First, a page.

Jehron Petty’s Nonprofit Inspires BIPOC Computer Science Students

Providing equal opportunity for Black and Latinx students

Jehron Petty is a mentor at heart, so when he saw an opportunity to help his fellow computer science classmates, he couldn't pass it up. 

Petty is the founder and CEO of ColorStack, a nonprofit that runs community building, academic support, and career development programs for Black and Latinx college computer science students across the country.

Jehron Petty speaking in a classroom.

ColorStack

ColorStack was born from Petty's desire to make sure more minority computer science students gain the support and tools they need to succeed in the field. 

"I was a computer science student, and I was doing well for myself, but I realized that I was sort of an anomaly in the ecosystem," Petty told Lifewire in a phone interview. "My peers who were Black and brown weren't doing as well in the classroom, so I focused on solving that problem."

Petty graduated from Cornell University about a year ago with a degree in computer science. Instead of paying it forward years down the line in his career, he said he was eager to put ColorStack in front of students today.

The nonprofit runs a three-week virtual career-building boot camp, hosts a 12-week computer science program, and manages a Slack community of students.

Quick Facts

  • Name: Jehron Petty
  • Age: 23
  • From: Saint Thomas
  • Favorite game(s) to play: Call of Duty via PC
  • Key quote or motto: "Pay it forward."

Passion for Growth 

Petty started his first business in high school at the age of 16. He fixed and customize iPhones, laptops, and iPads. He began building ColorStack through his Cornell community, but once his passion for the nonprofit grew, Petty decided to take that leap and expand his idea on a larger scale. 

Petty launched ColorStack solo in May 2020, but he built a full-time team of four employees and one intern after about a year. He was able to add some team members quickly after reeling in about $1 million in funding from corporate sponsors, grants, and other investors to support his venture.

Now, Petty said he's most focused on putting the budget toward building up ColorStack's operational team more to execute on the nonprofit's vision. One aspect of the organization that Petty is proud of is ColorStack's growing and thriving community of more than 1,000 computer science students.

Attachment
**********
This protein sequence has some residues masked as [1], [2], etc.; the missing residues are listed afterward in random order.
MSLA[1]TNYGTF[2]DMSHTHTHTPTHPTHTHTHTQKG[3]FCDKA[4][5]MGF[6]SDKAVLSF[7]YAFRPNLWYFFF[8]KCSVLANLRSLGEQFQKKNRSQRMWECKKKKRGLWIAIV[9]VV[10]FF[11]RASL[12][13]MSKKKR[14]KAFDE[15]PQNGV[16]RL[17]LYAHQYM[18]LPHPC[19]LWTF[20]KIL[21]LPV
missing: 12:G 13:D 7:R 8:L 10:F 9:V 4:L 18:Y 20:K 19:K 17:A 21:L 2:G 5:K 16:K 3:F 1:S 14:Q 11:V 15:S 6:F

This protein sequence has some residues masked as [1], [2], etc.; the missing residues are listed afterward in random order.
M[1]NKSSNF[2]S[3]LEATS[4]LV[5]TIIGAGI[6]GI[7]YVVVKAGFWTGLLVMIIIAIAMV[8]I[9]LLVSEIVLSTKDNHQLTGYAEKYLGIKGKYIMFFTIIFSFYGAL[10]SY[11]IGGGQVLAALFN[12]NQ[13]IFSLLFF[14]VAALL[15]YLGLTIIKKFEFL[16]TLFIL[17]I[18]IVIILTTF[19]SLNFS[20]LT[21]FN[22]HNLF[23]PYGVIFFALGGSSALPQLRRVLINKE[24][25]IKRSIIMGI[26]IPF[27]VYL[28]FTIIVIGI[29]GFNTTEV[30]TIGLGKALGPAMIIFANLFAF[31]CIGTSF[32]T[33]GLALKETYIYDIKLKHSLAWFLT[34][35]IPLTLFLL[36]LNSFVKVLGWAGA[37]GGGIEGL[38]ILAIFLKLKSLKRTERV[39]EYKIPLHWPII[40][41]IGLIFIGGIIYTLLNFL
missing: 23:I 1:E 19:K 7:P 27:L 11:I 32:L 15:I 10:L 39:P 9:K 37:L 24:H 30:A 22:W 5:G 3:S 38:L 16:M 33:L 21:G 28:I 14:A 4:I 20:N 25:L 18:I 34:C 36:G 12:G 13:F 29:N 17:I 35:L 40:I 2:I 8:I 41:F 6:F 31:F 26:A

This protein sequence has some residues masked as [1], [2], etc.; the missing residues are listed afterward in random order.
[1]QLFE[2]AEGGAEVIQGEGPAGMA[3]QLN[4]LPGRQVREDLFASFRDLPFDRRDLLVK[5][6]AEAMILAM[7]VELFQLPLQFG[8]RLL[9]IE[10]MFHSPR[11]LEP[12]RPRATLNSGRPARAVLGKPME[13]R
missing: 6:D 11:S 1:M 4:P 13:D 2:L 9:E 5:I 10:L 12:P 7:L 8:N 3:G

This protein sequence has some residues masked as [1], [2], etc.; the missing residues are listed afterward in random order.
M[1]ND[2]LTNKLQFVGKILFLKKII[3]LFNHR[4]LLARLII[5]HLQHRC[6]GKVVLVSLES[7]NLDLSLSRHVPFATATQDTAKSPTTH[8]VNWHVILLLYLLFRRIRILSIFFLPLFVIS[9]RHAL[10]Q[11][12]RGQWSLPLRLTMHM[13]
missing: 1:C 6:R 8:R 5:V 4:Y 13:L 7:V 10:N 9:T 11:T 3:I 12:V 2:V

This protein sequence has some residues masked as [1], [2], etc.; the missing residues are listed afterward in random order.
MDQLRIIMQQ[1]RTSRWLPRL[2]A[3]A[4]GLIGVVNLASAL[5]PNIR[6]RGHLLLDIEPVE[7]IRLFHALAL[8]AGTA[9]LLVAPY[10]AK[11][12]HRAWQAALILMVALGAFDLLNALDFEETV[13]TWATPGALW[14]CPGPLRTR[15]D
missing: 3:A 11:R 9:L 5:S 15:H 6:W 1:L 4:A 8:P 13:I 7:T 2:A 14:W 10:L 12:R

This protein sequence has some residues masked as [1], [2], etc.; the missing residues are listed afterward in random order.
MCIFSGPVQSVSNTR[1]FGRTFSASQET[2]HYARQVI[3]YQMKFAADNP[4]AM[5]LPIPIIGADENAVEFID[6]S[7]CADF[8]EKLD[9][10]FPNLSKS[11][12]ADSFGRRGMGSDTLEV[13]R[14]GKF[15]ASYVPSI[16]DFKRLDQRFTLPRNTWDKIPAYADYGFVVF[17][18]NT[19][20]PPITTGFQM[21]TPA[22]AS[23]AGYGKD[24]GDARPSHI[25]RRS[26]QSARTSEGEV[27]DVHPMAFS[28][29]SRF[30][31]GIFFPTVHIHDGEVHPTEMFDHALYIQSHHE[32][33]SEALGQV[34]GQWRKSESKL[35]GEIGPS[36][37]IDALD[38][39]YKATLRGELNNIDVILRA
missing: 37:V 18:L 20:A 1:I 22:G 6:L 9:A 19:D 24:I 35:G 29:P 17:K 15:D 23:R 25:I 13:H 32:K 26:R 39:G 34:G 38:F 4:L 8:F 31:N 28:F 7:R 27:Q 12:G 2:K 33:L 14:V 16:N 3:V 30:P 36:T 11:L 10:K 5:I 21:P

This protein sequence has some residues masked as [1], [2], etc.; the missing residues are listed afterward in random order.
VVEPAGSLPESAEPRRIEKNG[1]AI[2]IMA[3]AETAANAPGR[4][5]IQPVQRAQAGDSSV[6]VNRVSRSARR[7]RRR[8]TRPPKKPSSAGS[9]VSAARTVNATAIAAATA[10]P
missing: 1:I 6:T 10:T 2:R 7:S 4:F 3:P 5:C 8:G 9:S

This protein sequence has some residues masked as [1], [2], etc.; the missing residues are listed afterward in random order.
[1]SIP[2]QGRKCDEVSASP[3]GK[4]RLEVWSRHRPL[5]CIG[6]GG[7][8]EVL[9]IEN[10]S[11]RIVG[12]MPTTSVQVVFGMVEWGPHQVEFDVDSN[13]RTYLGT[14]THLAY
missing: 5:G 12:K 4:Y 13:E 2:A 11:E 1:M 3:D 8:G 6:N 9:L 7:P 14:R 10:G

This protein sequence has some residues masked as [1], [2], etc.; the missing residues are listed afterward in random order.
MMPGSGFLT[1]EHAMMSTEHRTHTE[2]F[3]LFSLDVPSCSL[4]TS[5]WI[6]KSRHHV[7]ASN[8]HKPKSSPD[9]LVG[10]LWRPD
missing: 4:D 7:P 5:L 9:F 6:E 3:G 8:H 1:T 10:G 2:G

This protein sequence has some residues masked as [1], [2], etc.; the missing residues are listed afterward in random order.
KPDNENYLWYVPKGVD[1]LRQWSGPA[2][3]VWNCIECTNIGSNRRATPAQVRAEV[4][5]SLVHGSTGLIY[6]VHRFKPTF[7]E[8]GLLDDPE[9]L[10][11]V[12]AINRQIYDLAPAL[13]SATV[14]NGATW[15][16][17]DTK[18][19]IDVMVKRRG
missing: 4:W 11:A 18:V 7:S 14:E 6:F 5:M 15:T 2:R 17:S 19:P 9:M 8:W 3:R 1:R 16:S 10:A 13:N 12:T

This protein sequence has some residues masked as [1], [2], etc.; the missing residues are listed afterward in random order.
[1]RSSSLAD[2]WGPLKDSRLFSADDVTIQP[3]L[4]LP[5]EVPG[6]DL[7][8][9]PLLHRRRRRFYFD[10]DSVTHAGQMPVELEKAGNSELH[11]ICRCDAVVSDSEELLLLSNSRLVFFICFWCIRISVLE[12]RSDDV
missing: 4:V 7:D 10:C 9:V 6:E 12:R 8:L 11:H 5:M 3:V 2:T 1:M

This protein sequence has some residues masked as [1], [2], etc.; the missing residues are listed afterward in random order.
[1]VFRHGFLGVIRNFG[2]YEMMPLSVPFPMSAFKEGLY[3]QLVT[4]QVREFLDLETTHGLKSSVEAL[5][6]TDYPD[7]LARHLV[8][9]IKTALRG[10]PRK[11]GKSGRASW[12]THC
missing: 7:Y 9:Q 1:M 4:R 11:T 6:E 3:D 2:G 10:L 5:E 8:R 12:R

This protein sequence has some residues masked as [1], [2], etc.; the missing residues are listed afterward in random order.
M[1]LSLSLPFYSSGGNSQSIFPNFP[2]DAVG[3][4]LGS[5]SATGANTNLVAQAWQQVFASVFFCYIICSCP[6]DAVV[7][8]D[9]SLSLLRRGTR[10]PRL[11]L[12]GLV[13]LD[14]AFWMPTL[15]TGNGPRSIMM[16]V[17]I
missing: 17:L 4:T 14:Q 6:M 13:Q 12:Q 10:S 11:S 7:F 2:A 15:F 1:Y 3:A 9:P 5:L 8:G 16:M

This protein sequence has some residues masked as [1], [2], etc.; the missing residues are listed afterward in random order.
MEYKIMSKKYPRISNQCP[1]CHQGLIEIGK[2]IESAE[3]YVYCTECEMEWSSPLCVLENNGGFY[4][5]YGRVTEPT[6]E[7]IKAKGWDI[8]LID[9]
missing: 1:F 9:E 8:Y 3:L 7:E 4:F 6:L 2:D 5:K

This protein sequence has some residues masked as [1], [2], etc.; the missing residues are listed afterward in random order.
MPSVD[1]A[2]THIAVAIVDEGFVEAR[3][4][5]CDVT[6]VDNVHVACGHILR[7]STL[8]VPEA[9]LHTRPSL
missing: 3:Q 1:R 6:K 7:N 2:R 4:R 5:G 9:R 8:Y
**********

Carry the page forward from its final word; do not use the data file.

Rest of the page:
"We're very privileged to already have the community of students we want to serve in our network," Petty said. "We kind of already know what works as far as programming strategies." 

"I was a computer science student, and I was doing well for myself, but I realized that I was sort of an anomaly in the ecosystem."

ColorStack's partnership with Triplebyte, announced in August of last year, really moved the company forward, Petty said. Triplebyte, a technical recruiting platform company, agreed to incubate ColorStack for two years, which includes providing operational funding. 

"Triplebyte believed in me, and in a few months, they gave me what I needed to start ColorStack full-time," Petty said. "That was our first win for sure."

To further his goals with ColorStack as a young founder and CEO, Petty is currently participating in the Blavity.org Growth Fellowship

"The program has exceeded my expectations in terms of helping me grow as a leader and helping me think of my business as an executive and not just a founder," he said. "Getting that advice from seasoned professionals has helped me, especially as a young founder, learn how to become a CEO."

Using Privilege to His Advantage

Petty says there have been challenges being a young and Black founder. Those challenges mainly correlate with people doubting his capabilities to lead, but he's overcome this by gaining partners who trust him in the tech ecosystem. 

Petty completed two internships with Google, one in engineering and the other in product management. He said having Google and Cornell on his resume alone has put him in front of specific opportunities and people he doesn't think he would have come across otherwise. 

A group of ColorStack students.

ColorStack

"I made it my mission in college to make sure I had the right credentials. Even though I don't believe in that system, I knew it would get me further in certain conversations."

Through ColorStack's various programming, Petty hopes students gain academic support, career guidance, job preparation, and new connections from monthly events. With the team growing, Petty is looking forward to adding some marketing and operational support to produce more programming next year. 

"We have functioning programs, so I'm focused on refining and strengthening those programs so we can scale in two to three years," Petty said.

Ultimately, Petty wants to expand ColorStack to as many minority students as possible. His dream is to be recognized with big names such as the National Society of Black Engineers and Black Girls Code. 

"We want to be a well aware brand," he said. "Longterm, it's all about taking what we've done, proving that it works elsewhere, and providing it to more students."

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